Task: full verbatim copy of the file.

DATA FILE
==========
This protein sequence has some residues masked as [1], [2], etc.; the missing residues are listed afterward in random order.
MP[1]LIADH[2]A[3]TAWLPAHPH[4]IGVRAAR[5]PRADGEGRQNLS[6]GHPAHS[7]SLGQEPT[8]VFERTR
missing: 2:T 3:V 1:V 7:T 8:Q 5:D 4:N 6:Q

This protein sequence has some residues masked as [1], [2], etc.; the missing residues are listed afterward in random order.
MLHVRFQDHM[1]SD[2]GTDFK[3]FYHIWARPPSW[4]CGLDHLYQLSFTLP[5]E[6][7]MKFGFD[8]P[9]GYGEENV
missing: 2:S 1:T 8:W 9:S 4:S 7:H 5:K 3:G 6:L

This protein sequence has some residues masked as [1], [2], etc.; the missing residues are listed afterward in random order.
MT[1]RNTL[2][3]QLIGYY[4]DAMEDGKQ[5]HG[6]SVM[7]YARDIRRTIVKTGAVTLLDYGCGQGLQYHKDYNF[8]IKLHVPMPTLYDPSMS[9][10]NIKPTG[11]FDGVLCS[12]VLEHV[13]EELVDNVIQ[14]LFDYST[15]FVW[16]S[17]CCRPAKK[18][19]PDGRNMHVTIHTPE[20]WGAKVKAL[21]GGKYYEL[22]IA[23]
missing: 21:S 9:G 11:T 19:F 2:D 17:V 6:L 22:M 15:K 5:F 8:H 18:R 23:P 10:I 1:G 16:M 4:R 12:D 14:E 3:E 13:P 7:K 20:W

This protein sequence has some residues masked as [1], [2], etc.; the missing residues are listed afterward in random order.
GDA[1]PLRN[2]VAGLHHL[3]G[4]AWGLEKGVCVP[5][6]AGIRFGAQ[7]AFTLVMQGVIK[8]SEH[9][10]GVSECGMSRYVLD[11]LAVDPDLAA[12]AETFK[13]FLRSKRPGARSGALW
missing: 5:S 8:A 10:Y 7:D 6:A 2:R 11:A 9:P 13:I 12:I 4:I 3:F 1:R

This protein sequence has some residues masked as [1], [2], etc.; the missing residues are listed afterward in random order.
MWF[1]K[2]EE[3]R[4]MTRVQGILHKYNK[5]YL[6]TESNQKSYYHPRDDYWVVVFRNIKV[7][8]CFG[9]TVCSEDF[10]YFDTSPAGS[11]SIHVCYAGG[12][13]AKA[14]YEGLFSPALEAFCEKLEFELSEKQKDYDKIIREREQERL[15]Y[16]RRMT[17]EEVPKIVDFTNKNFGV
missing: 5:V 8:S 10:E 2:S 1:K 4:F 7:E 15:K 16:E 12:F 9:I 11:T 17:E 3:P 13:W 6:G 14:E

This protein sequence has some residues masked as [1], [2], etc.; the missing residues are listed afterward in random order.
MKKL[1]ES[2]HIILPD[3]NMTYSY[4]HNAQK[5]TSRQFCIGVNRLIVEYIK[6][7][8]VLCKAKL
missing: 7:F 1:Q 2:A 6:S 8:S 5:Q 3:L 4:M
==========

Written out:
This protein sequence has some residues masked as [1], [2], etc.; the missing residues are listed afterward in random order.
MP[1]LIADH[2]A[3]TAWLPAHPH[4]IGVRAAR[5]PRADGEGRQNLS[6]GHPAHS[7]SLGQEPT[8]VFERTR
missing: 2:T 3:V 1:V 7:T 8:Q 5:D 4:N 6:Q

This protein sequence has some residues masked as [1], [2], etc.; the missing residues are listed afterward in random order.
MLHVRFQDHM[1]SD[2]GTDFK[3]FYHIWARPPSW[4]CGLDHLYQLSFTLP[5]E[6][7]MKFGFD[8]P[9]GYGEENV
missing: 2:S 1:T 8:W 9:S 4:S 7:H 5:K 3:G 6:L

This protein sequence has some residues masked as [1], [2], etc.; the missing residues are listed afterward in random order.
MT[1]RNTL[2][3]QLIGYY[4]DAMEDGKQ[5]HG[6]SVM[7]YARDIRRTIVKTGAVTLLDYGCGQGLQYHKDYNF[8]IKLHVPMPTLYDPSMS[9][10]NIKPTG[11]FDGVLCS[12]VLEHV[13]EELVDNVIQ[14]LFDYST[15]FVW[16]S[17]CCRPAKK[18][19]PDGRNMHVTIHTPE[20]WGAKVKAL[21]GGKYYEL[22]IA[23]
missing: 21:S 9:G 11:T 19:F 2:D 17:V 6:L 22:M 15:K 5:F 8:H 18:R 23:P 10:I 1:G 16:M 4:R 12:D 14:E 3:E 13:P 7:K 20:W

This protein sequence has some residues masked as [1], [2], etc.; the missing residues are listed afterward in random order.
GDA[1]PLRN[2]VAGLHHL[3]G[4]AWGLEKGVCVP[5][6]AGIRFGAQ[7]AFTLVMQGVIK[8]SEH[9][10]GVSECGMSRYVLD[11]LAVDPDLAA[12]AETFK[13]FLRSKRPGARSGALW
missing: 5:S 8:A 10:Y 7:D 6:A 2:R 11:A 9:P 13:I 12:I 4:I 3:F 1:R

This protein sequence has some residues masked as [1], [2], etc.; the missing residues are listed afterward in random order.
MWF[1]K[2]EE[3]R[4]MTRVQGILHKYNK[5]YL[6]TESNQKSYYHPRDDYWVVVFRNIKV[7][8]CFG[9]TVCSEDF[10]YFDTSPAGS[11]SIHVCYAGG[12][13]AKA[14]YEGLFSPALEAFCEKLEFELSEKQKDYDKIIREREQERL[15]Y[16]RRMT[17]EEVPKIVDFTNKNFGV
missing: 5:V 8:S 10:E 2:S 1:K 4:F 7:E 15:K 16:E 12:F 9:I 11:T 17:E 3:P 13:W 6:G 14:E

This protein sequence has some residues masked as [1], [2], etc.; the missing residues are listed afterward in random order.
MKKL[1]ES[2]HIILPD[3]NMTYSY[4]HNAQK[5]TSRQFCIGVNRLIVEYIK[6][7][8]VLCKAKL
missing: 7:F 1:Q 2:A 6:S 8:S 5:Q 3:L 4:M